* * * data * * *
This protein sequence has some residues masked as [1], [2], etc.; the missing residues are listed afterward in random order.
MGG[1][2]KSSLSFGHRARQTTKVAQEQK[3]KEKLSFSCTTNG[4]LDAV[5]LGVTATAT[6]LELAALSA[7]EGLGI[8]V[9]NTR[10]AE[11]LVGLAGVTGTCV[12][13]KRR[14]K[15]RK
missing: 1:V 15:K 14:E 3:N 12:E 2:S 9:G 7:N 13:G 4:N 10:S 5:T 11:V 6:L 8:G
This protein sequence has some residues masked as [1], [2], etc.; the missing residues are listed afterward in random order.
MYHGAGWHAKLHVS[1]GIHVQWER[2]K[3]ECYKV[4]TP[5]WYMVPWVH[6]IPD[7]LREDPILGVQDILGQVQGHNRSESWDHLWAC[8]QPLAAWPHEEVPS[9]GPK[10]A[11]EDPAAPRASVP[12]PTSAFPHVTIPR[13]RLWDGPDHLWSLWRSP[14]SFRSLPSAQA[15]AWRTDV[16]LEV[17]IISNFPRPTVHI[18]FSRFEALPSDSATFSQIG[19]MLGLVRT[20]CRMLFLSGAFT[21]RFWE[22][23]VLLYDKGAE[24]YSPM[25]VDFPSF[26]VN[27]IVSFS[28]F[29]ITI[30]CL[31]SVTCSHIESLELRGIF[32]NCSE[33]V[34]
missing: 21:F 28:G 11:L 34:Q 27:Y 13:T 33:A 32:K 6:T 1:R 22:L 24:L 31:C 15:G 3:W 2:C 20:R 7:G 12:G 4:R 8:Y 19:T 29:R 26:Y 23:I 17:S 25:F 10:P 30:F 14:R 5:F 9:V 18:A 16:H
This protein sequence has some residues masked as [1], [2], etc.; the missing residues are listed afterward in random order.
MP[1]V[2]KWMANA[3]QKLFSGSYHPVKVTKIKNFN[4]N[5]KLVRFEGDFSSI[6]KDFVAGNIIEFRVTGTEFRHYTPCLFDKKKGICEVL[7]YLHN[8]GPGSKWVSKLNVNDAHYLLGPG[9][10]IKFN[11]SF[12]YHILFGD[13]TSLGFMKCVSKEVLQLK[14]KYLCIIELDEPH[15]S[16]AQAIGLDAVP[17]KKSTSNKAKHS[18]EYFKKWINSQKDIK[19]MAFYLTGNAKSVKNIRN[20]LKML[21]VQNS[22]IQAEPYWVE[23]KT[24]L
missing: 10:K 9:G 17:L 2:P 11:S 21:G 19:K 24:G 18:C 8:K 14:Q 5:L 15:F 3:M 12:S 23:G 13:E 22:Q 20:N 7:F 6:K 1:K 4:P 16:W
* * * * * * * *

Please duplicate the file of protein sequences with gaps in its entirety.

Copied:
This protein sequence has some residues masked as [1], [2], etc.; the missing residues are listed afterward in random order.
MGG[1][2]KSSLSFGHRARQTTKVAQEQK[3]KEKLSFSCTTNG[4]LDAV[5]LGVTATAT[6]LELAALSA[7]EGLGI[8]V[9]NTR[10]AE[11]LVGLAGVTGTCV[12][13]KRR[14]K[15]RK
missing: 1:V 15:K 14:E 3:N 12:E 2:S 9:G 7:N 13:G 4:N 10:S 5:T 11:V 6:L 8:G
This protein sequence has some residues masked as [1], [2], etc.; the missing residues are listed afterward in random order.
MYHGAGWHAKLHVS[1]GIHVQWER[2]K[3]ECYKV[4]TP[5]WYMVPWVH[6]IPD[7]LREDPILGVQDILGQVQGHNRSESWDHLWAC[8]QPLAAWPHEEVPS[9]GPK[10]A[11]EDPAAPRASVP[12]PTSAFPHVTIPR[13]RLWDGPDHLWSLWRSP[14]SFRSLPSAQA[15]AWRTDV[16]LEV[17]IISNFPRPTVHI[18]FSRFEALPSDSATFSQIG[19]MLGLVRT[20]CRMLFLSGAFT[21]RFWE[22][23]VLLYDKGAE[24]YSPM[25]VDFPSF[26]VN[27]IVSFS[28]F[29]ITI[30]CL[31]SVTCSHIESLELRGIF[32]NCSE[33]V[34]
missing: 21:F 28:G 11:L 34:Q 27:Y 13:T 33:A 32:K 6:T 1:R 22:L 24:L 31:C 15:G 3:W 2:C 20:R 7:G 12:G 4:R 8:Y 19:T 29:R 26:Y 23:I 17:S 25:F 10:P 30:F 14:R 5:F 9:V 18:A 16:H
This protein sequence has some residues masked as [1], [2], etc.; the missing residues are listed afterward in random order.
MP[1]V[2]KWMANA[3]QKLFSGSYHPVKVTKIKNFN[4]N[5]KLVRFEGDFSSI[6]KDFVAGNIIEFRVTGTEFRHYTPCLFDKKKGICEVL[7]YLHN[8]GPGSKWVSKLNVNDAHYLLGPG[9][10]IKFN[11]SF[12]YHILFGD[13]TSLGFMKCVSKEVLQLK[14]KYLCIIELDEPH[15]S[16]AQAIGLDAVP[17]KKSTSNKAKHS[18]EYFKKWINSQKDIK[19]MAFYLTGNAKSVKNIRN[20]LKML[21]VQNS[22]IQAEPYWVE[23]KT[24]L
missing: 10:K 9:G 17:L 2:P 11:S 21:G 19:K 24:G 18:C 8:K 14:Q 5:L 15:F 3:M 12:S 23:G 13:E 22:Q 20:N 7:F 6:K 1:K 4:P 16:W